You can think of virtual/abstract as "more permissive" than final, because you can poke in to it. However, as far as testing goes, we have the Stub API for mocking objects, and we have @TestVisible Annotation for reaching into an object only during testing. Between these two features, it's almost never necessary (if ever) to have your classes virtual by default just for test dependency injection. It makes all your code easier to read and maintain.

  • 1
    I've looked at the Stub API and I find it to be a very ugly solution. To me, it makes much more sense to either use a common interface or extend an existing class. Of course, this would requires us to add either "virtual" or interface references which are only needed for tests, which is also an ugly solution, but more intuitive and elegant. – Brian Kessler Jun 18 '18 at 23:31
  • Great response regarding the debate over "final", by the way... I've been digging into the argument a bit and your quotes above are quite compelling. Particularly since I prefer composition over inheritance and (even while I've been doing it) never really liked the idea of making code virtual just to make it more testable (I'm still not happy with the Stub API though it helps that I now better understand why it is that way). – Brian Kessler Jun 19 '18 at 7:05
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I follow the YAGNI principle so do not add the clutter up front. If I later want to sub-class then the clutter is added then.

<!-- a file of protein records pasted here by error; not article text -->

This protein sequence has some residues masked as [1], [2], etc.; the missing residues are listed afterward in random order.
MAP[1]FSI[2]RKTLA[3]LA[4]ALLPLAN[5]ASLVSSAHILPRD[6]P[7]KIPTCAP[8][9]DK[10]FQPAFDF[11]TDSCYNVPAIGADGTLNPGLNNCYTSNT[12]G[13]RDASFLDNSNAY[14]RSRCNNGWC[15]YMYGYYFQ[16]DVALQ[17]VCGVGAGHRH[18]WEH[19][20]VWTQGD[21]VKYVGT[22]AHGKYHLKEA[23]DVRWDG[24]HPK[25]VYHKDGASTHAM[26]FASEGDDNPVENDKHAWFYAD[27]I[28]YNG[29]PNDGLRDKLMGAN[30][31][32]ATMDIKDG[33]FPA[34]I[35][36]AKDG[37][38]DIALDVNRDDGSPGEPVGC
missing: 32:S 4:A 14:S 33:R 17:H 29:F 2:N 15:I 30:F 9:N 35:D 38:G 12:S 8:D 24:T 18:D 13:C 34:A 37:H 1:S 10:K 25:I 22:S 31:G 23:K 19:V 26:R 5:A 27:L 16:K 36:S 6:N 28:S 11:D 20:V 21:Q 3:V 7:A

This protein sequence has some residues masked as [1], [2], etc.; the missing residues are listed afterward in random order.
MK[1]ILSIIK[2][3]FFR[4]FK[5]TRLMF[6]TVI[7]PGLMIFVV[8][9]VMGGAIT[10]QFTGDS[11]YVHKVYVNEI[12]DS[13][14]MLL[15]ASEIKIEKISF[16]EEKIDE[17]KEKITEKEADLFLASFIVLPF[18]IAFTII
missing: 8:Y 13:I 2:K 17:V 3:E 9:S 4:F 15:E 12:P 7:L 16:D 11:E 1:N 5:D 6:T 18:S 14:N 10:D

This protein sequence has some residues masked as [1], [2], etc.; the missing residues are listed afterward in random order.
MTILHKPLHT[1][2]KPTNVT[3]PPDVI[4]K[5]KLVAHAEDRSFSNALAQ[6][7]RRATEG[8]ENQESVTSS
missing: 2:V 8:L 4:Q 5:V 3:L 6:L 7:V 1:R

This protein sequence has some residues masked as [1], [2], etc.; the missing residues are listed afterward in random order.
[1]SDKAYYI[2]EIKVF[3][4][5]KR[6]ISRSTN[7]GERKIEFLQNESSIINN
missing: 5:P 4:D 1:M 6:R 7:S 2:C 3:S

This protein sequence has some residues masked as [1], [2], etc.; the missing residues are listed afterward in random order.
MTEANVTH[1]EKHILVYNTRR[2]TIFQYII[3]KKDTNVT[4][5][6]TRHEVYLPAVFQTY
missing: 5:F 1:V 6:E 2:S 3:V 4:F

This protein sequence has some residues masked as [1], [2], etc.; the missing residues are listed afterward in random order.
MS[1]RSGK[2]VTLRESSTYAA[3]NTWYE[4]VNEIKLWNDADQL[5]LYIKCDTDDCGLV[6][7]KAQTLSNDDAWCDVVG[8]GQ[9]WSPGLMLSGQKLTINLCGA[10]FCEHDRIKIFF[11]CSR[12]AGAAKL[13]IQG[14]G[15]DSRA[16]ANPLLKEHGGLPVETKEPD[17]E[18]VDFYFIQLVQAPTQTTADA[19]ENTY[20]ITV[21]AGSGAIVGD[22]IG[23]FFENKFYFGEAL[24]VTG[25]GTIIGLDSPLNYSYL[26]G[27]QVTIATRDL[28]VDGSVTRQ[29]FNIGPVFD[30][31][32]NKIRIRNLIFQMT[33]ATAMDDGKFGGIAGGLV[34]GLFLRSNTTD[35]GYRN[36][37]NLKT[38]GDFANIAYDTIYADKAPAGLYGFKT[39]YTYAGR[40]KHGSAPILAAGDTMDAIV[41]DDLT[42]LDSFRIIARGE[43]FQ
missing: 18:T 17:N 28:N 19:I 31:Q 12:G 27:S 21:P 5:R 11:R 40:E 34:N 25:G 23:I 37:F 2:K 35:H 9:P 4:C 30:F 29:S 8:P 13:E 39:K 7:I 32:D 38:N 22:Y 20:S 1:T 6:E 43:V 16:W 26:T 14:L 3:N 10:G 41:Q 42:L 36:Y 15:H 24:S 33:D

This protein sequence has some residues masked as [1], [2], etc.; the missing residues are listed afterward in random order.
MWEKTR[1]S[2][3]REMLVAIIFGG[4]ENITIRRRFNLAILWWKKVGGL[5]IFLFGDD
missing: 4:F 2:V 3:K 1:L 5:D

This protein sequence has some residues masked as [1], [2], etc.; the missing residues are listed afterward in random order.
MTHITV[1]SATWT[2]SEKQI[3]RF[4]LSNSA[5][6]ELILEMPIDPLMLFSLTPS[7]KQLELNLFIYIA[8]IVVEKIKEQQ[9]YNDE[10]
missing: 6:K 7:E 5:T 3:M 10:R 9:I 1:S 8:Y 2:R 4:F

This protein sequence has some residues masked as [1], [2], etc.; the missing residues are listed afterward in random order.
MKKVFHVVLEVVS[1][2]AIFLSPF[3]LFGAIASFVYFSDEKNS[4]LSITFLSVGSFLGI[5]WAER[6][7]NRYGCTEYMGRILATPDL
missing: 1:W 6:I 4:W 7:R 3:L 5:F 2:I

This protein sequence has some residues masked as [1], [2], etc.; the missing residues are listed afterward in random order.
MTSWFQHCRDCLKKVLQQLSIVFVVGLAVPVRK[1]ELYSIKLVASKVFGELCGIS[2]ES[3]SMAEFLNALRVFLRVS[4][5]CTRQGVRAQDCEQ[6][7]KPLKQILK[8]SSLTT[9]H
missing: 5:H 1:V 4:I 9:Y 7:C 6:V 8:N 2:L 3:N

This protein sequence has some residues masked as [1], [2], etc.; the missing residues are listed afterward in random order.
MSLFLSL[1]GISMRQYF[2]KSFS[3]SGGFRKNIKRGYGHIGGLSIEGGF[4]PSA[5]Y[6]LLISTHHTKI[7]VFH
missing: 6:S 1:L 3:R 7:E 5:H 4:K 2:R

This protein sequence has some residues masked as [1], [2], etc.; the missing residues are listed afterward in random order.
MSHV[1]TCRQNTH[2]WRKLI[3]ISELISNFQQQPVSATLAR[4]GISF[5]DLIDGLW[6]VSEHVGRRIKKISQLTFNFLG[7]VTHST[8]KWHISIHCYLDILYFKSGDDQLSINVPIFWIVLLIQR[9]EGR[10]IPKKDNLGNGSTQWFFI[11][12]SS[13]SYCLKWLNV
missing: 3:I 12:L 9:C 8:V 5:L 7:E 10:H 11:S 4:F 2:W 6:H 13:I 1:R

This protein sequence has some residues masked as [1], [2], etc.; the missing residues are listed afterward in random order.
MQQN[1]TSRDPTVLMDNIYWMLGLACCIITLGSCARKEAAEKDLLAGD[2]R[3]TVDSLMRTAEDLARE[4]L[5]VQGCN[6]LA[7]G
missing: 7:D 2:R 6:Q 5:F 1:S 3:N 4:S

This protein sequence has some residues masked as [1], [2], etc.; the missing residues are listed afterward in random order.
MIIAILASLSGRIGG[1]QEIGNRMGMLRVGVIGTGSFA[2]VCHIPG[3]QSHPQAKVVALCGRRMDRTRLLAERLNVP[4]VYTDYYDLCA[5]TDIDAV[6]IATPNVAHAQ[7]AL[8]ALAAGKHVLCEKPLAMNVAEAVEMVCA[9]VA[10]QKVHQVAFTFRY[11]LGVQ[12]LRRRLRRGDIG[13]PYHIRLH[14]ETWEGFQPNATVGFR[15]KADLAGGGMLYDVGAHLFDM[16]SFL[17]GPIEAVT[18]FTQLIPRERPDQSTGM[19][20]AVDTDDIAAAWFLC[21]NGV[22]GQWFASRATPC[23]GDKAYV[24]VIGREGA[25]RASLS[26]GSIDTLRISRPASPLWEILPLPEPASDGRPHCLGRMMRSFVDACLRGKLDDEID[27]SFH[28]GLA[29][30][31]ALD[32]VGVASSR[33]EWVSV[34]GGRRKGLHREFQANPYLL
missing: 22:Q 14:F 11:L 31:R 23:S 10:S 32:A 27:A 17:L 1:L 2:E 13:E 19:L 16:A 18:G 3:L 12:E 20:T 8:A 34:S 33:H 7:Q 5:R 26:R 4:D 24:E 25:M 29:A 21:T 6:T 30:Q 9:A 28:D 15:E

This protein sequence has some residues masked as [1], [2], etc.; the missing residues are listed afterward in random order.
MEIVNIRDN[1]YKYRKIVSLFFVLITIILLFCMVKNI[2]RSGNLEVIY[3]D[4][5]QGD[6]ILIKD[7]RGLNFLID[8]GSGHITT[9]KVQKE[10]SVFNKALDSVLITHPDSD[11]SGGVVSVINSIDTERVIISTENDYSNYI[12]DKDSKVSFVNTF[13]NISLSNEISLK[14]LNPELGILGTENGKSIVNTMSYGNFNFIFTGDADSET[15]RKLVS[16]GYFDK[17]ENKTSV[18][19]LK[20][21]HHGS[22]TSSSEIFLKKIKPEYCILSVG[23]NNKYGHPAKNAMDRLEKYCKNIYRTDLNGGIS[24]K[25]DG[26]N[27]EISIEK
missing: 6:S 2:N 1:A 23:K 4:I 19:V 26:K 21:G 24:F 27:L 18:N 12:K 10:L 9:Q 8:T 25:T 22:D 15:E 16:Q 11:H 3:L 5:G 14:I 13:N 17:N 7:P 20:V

Further, making code more complex to make it testable is something I would rarely do. Can't find it now, but I remember a great article where an elegant web framework was made entirely inelegant to make the code more unit testable. (By elegant I mean easy to understand and modify in the future which is a core characteristic of good code.)

Yes it would be great if Apex didn't have some of the design features that make coding painful but it does. So rather than trying to apply techniques that work well with other languages, I think it is best to accept the limitations and make pragmatic decisions.

One further thought about tests is that the tests should focus on the public behaviour of classes not their implementation detail. (This again ties in with ease of modification: the tests define the required behaviour not the accidental behaviour of the implementation.) So even @TestVisible should only be used where absolutely necessary.

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    Making pragmatic decisions and asserting public behavior are two very strong points in working in this ecosystem. As enterprise apps move into more SPA like behavior, serverside state is becoming irrelevant. Testing the inputs and outcomes are much more important. On the side of pragmatic decisions, we need to write code that is easily human readable, easily human manageable since this ecosystem swaps developers / admins / resources at the drop of a hat. You must keep the business costs, market resource skillsets, in mind at all times. – tsalb Jun 18 '18 at 17:45